Queen’s should divest from the source of climate change

The University’s refusal to divest from fossil fuels proves that Queen’s values its finances above the changing climate.  
Queen’s positions itself as a leader in action against climate change. But if the school is sincere about its commitment to reducing its carbon footprint, that should extend to divestment. 
The practice means selling off investments in companies that extract, produce, or make a profit off fossil fuels. By divesting, Queen’s would prove its stated dedication to sustainable practices. Queen’s last formally considered divestment in 2015. Following a six-month consultation, the University rejected the proposal on two premises.
First, the Committee claimed divestment isn’t an effective way to mitigate climate change because it’s the consumption, not the extraction or distribution of fossil fuels, that’s tied to climate change. 
Second, the Committee argued the fossil fuel industry doesn’t cause “social injury” because it operates legally. 
These proposals demonstrate a bias against divestment from the outset.
The Committee’s arguments are the result of their focus on the issue through a financial rather than environmental lens. Instead of considering their social responsibility, they diminish their accountability in the issue.  
Their arguments are inherently problematic—and incorrect. 
A study released in 2014 and circulated globally—available when divestment was considered at Queen’s—concluded nearly two-thirds of global warming emissions emitted since the 1800s are attributable to only 90 fossil fuel companies and reserves.
If you narrow that down to the entities’ policy- and decision-makers—those primarily responsible for climate change—they’re a small enough group that they could fit on a couple of Greyhound buses. 
In order to address the problem of climate change, the University can’t invest in its sources.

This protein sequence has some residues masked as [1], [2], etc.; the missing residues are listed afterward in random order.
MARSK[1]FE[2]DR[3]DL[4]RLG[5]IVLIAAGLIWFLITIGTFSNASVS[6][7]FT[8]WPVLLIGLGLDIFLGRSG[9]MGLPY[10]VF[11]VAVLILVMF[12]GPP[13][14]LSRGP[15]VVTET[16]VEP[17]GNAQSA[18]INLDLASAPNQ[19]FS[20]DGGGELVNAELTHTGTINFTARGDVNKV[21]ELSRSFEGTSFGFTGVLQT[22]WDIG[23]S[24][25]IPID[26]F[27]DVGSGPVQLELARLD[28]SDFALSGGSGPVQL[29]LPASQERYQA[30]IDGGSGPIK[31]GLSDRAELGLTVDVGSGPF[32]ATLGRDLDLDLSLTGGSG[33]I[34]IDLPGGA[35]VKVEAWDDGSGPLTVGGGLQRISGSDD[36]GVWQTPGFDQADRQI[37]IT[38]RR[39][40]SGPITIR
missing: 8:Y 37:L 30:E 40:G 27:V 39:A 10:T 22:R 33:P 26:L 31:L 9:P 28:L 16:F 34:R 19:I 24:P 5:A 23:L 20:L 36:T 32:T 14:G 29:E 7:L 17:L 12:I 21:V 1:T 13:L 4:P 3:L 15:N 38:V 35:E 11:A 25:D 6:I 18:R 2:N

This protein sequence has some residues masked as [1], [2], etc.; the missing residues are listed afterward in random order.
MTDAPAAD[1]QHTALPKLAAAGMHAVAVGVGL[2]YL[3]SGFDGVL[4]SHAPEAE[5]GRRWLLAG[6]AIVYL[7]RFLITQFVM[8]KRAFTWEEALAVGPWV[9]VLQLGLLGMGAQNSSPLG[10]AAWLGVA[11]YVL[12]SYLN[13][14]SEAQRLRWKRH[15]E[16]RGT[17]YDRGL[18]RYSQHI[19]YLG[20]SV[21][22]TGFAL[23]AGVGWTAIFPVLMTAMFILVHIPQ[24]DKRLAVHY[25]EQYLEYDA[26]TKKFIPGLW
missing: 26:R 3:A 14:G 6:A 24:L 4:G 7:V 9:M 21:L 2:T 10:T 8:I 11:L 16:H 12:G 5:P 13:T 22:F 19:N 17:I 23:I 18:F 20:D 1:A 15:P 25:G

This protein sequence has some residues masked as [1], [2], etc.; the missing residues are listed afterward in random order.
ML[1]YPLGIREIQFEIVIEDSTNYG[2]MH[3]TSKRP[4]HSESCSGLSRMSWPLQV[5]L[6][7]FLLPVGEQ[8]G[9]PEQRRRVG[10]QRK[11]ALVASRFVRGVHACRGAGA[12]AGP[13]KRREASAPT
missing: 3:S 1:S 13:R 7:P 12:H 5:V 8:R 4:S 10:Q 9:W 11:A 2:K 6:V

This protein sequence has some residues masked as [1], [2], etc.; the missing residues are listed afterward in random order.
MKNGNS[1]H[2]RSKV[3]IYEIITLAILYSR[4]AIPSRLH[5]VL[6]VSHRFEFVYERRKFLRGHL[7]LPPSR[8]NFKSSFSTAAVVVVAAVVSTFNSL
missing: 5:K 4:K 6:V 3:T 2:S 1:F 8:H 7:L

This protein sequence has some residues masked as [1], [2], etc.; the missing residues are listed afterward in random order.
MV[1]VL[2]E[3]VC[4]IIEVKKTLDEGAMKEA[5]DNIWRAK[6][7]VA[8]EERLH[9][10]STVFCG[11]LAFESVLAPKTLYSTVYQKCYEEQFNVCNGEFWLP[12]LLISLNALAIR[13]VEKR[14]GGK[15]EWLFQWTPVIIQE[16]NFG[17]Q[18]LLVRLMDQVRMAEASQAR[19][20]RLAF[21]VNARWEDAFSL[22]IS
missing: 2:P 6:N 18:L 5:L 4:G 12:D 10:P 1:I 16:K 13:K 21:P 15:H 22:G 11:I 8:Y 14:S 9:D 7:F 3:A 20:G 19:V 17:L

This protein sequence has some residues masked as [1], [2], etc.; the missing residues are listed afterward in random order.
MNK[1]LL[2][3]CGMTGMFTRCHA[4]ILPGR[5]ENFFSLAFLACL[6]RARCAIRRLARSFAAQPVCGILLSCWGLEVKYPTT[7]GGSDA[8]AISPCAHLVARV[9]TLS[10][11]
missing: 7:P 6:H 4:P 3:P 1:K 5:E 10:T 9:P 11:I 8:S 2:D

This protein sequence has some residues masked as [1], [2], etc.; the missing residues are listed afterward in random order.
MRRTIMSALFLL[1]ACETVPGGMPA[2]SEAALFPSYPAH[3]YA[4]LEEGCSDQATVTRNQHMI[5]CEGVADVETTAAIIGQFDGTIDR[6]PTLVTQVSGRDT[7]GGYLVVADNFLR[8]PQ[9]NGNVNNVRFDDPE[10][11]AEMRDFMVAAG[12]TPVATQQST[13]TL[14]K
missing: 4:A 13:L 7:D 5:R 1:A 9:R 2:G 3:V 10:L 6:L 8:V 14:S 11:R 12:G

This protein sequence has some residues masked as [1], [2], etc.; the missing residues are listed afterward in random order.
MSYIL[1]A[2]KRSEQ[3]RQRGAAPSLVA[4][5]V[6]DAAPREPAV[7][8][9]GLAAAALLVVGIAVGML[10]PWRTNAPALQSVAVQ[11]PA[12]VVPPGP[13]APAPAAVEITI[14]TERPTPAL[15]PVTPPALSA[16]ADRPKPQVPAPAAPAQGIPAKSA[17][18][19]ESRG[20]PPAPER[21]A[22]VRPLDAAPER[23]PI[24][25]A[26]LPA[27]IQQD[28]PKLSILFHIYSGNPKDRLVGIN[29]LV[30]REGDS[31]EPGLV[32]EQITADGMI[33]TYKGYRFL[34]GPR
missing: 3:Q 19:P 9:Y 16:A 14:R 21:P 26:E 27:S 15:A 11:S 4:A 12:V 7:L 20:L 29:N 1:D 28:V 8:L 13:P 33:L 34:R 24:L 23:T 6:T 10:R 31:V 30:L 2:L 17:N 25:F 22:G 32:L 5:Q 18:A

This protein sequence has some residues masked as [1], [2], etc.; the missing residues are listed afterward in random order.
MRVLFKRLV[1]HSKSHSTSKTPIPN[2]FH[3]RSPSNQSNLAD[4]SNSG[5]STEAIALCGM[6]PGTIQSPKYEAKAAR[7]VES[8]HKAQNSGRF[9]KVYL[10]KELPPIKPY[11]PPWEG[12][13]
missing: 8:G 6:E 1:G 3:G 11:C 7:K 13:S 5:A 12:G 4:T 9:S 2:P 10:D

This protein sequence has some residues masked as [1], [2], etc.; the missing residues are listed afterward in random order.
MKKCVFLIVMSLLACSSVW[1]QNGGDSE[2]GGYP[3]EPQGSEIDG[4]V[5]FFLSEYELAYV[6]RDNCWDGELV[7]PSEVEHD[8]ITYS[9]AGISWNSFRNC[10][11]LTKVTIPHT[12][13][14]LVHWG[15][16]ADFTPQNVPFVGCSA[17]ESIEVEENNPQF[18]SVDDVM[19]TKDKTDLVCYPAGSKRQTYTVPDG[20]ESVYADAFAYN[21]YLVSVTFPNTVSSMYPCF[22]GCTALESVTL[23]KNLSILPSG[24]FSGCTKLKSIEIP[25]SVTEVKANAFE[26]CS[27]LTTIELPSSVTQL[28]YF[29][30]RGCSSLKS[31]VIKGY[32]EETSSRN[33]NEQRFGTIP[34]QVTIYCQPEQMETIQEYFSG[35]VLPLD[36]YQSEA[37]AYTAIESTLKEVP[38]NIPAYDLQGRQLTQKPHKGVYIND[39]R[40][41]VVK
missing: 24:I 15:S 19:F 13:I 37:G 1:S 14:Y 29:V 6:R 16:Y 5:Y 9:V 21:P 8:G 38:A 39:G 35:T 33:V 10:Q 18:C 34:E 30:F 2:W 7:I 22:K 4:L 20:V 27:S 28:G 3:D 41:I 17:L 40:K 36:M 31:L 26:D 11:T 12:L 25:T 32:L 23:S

While these companies feed consumer demand for fossil fuels, they also sustain consumer reliance on their supply in doing so. The producers make it difficult for the population to imagine life without fossil fuels. They also actively lobby against funding replacement renewable sources.
If Queen’s is committed to mitigating its environmental impact, it can’t responsibly fund companies at the very heart of climate change. However, the University continues to express more anxiety about offending industry donors than it does about addressing climate change. 
Principal Woolf has stated the financial risk of divestment would send “negative signals” to donors, “vastly outweigh[ing] the positive benefit, if any, of divesting.”
For this university, divestment is an economic question, and climate action requires monetary incentive. But if Queen’s wants to claim a commitment to climate action, it needs to review its investment practices. 
The University should be investing its money—and its students’ money—into sustainable solutions to climate change, not into its source.
Rachel is one of The Journal’s Assistant News Editors. She’s a third-year English major. 

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